Scribendo Cogito

I don’t always learn by teaching. Sometimes, I learn by conjuring up some humility, reminding myself that I’m not an expert in – well – anything, and finding someone who IS, and then submitting to their instruction.

On this point, for the past several years I have been studying mediation and more specifically, conciliation, methods. This is done in a quest to be able to help people who are tangled up in the chains of conflict to escape with their valued relationships in tact. I am happy to say that I found have some extraordinary teachers in this field, and I look forward to continuing to learn from them.

I have been practicing law for roughly 25 years, and aside from helping abuse survivors, or the rare cases of particular magnitude or significance, I have found it to be fairly unfulfilling. It pays the bills (which I need to continue to do) and I do enjoy the service aspect of it, but working as a government attorney, most recently, simply doesn’t do much for my need to make a positive, personal difference in people’s lives. (except in times of disasters, when I very much enjoy helping people re-find their way through the social and legal messes created by physical messes)

But mediation. Conflict resolution. It is needed everywhere from children’s playgrounds, to marital bedrooms, to the halls of Congress and Parliament and the UN. Broken marriages need help solving their disputes and reconciling instead of giving their lives to a stranger in a black robe. The Fulani herdsman and the farmers of Nigeria need help coming to agreements about land use. The Palestinians and Zionists of Jerusalem need help to learn to find their common goals, and begin saving their children from the missiles of their leaders.

What can I do though? I’m just one guy in Arkansas. As Lib and I were rolling through the Arkansas hills to a mediation conference, I was listening to an old Rush album as I navigated the twisties of State Highway 23.

When the ebbing tide retreats
Along the rocky shoreline
It leaves a trail of tidal pools
In a short-lived galaxy
Each microcosmic planet
A complete society
A simple kind mirror
To reflect upon our own
All the busy little creatures
Chasing out their destinies
Living in their pools
They soon forget about the sea

Neal Peart of Rush, Natural Science, Permanent Waves

Mr. Peart insightfully points out that when microscopic sea creatures find themselves trapped in tidal pools, they are likely not even aware that they have been disconnected from the ocean, as they are too busy carrying on with their own lives and minute, self-centered agendas. He relates this phenomena to our own human inclination to do the same. We disconnect from the majority of the world as we take our American Kids to practices, attend our local church or civic clubs, and make sure we don’t miss the happy hour at Sonic. Some of our microcosms are just a few square miles, except for a vacation or maybe a charity trip once a year.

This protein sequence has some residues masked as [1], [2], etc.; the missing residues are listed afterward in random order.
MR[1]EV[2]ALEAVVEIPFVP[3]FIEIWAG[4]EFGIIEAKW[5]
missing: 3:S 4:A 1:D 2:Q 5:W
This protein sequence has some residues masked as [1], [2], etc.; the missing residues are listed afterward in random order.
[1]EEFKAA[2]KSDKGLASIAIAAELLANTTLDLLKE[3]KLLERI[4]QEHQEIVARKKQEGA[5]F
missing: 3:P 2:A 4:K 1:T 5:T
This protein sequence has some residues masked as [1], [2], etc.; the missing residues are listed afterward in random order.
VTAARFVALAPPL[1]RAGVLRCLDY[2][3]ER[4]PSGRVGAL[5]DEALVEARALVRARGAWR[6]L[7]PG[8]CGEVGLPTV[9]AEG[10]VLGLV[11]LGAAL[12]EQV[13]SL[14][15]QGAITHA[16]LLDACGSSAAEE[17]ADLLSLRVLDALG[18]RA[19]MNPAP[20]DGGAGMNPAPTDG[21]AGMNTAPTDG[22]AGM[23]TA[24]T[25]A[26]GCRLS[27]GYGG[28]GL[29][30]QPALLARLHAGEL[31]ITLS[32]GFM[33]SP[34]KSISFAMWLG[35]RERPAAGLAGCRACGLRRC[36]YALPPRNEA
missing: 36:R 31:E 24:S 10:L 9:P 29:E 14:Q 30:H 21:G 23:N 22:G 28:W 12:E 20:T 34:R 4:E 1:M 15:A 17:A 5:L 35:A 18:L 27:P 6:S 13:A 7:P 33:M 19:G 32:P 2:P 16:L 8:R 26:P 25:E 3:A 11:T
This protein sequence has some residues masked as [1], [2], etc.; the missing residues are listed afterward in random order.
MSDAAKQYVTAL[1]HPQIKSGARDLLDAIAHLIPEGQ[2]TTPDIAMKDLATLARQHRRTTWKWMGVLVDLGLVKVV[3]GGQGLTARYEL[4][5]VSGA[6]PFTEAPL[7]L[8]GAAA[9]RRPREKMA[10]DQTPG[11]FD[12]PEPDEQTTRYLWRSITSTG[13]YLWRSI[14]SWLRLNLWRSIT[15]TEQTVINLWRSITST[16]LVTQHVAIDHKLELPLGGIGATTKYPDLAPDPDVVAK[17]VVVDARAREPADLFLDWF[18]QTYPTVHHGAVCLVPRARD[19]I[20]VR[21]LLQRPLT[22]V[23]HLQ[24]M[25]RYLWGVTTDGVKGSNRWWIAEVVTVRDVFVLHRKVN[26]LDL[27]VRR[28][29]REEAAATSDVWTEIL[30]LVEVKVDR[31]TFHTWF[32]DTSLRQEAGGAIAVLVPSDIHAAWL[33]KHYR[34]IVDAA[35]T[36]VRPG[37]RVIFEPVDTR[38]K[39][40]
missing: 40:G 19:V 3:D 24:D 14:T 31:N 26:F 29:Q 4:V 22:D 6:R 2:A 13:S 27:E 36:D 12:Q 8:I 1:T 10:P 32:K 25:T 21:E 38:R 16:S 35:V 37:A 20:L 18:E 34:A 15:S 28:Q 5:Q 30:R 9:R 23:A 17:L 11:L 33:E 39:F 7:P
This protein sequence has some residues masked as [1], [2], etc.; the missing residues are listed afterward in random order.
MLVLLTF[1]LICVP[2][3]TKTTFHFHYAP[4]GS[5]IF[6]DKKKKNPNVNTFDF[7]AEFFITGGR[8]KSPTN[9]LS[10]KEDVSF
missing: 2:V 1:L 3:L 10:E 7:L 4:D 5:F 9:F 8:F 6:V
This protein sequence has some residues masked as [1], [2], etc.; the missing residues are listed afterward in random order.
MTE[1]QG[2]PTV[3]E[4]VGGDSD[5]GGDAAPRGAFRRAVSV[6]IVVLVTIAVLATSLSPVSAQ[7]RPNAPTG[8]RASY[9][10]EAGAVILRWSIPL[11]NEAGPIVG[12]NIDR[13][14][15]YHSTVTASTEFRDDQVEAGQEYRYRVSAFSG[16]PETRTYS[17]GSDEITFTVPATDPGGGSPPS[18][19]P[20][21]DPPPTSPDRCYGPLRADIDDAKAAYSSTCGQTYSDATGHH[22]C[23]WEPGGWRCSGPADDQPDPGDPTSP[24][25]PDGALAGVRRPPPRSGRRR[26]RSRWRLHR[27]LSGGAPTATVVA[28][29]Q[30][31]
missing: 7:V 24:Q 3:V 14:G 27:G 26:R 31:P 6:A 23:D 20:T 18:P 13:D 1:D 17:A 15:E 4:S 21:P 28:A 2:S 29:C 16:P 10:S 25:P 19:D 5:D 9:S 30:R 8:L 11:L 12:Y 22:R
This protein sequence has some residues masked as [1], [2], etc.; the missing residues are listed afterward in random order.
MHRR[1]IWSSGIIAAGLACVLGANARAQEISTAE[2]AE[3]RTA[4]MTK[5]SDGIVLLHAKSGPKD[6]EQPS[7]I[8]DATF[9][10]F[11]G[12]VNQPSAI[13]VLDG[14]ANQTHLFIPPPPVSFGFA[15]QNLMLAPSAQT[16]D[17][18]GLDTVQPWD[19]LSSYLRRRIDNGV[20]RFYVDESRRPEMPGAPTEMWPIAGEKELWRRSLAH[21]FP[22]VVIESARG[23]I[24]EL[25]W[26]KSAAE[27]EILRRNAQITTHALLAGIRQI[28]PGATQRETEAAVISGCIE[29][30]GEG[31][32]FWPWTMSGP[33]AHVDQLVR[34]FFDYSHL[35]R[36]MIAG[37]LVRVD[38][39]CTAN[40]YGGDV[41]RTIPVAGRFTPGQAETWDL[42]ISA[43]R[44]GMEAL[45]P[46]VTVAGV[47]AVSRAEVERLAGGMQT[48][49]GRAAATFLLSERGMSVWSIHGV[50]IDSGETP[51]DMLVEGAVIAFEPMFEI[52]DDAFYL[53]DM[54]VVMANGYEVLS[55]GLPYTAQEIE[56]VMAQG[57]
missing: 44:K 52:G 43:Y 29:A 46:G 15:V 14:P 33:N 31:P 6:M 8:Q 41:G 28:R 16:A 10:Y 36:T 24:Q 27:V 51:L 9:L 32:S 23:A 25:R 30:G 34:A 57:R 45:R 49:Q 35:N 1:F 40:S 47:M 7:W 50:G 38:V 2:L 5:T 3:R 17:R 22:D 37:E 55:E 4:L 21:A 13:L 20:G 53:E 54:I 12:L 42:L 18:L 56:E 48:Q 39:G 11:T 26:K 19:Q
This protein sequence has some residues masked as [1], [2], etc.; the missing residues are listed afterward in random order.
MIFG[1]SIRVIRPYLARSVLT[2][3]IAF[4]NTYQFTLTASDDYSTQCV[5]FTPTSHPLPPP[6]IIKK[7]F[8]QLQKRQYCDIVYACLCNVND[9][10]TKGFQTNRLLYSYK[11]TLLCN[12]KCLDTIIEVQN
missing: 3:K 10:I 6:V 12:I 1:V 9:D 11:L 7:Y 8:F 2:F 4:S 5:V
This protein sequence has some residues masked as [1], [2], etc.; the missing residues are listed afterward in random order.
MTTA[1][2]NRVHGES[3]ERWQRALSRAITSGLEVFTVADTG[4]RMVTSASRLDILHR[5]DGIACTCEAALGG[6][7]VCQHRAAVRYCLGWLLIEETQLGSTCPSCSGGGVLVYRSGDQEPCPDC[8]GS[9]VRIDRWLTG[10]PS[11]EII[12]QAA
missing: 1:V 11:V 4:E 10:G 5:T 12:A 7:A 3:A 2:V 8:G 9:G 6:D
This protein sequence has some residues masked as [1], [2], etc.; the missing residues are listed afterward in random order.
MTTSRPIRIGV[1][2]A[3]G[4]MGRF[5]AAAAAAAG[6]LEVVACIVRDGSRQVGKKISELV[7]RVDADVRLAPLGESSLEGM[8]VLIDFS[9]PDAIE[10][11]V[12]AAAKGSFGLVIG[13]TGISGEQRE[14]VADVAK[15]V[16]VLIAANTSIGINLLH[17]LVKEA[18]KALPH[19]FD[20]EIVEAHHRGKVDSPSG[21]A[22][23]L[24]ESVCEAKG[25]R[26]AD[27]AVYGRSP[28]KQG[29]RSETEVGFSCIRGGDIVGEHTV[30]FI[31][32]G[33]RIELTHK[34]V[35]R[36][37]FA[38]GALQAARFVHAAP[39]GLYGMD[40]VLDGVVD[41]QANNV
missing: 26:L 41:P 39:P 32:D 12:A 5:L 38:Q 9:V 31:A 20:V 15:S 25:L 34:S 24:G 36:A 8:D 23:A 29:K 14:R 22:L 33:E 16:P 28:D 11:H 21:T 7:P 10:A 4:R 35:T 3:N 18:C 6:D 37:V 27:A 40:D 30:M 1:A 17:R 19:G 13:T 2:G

I need to do more. More than practice law to pay my mortgage. More than solving first world problems in Faulkner County, Arkansas, USA. While we complain about too much ice and not enough cherry in our Sonic drink, people are losing their homes on the other side of the county. While people are losing their homes in Arkansas, kids in Harar, Ethiopia are being dumped on the streets – left for the hyenas – and there is no orphanage within miles, so one pastor is running his minimal personal resources dry trying to save them. While those children are joyful to get a bath, children back here in the States are being punished with scalding water for mentioning to a school teacher the fact that daddy hit them. It’s all overwhelming, really.

By something more than coincidence, I have been trained and have acquired experience over the past 25 years in social problem solving. Litigation, Mediation, Teaching, Media use, and Lobbying. It is time to bring these skills to work. Through travel and contacts, I am constantly reminded of the world outside my microcosm, and I believe I can make an impact – not on the whole world, but on several places in it. I see more and more problems that call for a mix of the areas mentioned above. I see issues that call for a collaboration of these skills, plus counseling, medicine, clergy and other professions.

It is time to think outside the regular box on how to solve social problems, from racial issues to land disputes to religious conflicts. The “war model” for solving the world’s social problems is not working. The two party political system seems just as ineffective. There must be – there IS – another way.

Two roads diverged in a wood, and I—
I took the one less traveled by,
And that has made all the difference.

Robert Frost, The Road Not Taken

It is time for me to make a difference; to start a new project: To use different methods to solve problems, and to remember not to limit myself to my microcosm. I hope I can still make a living as I bushwhack down this less traveled road.

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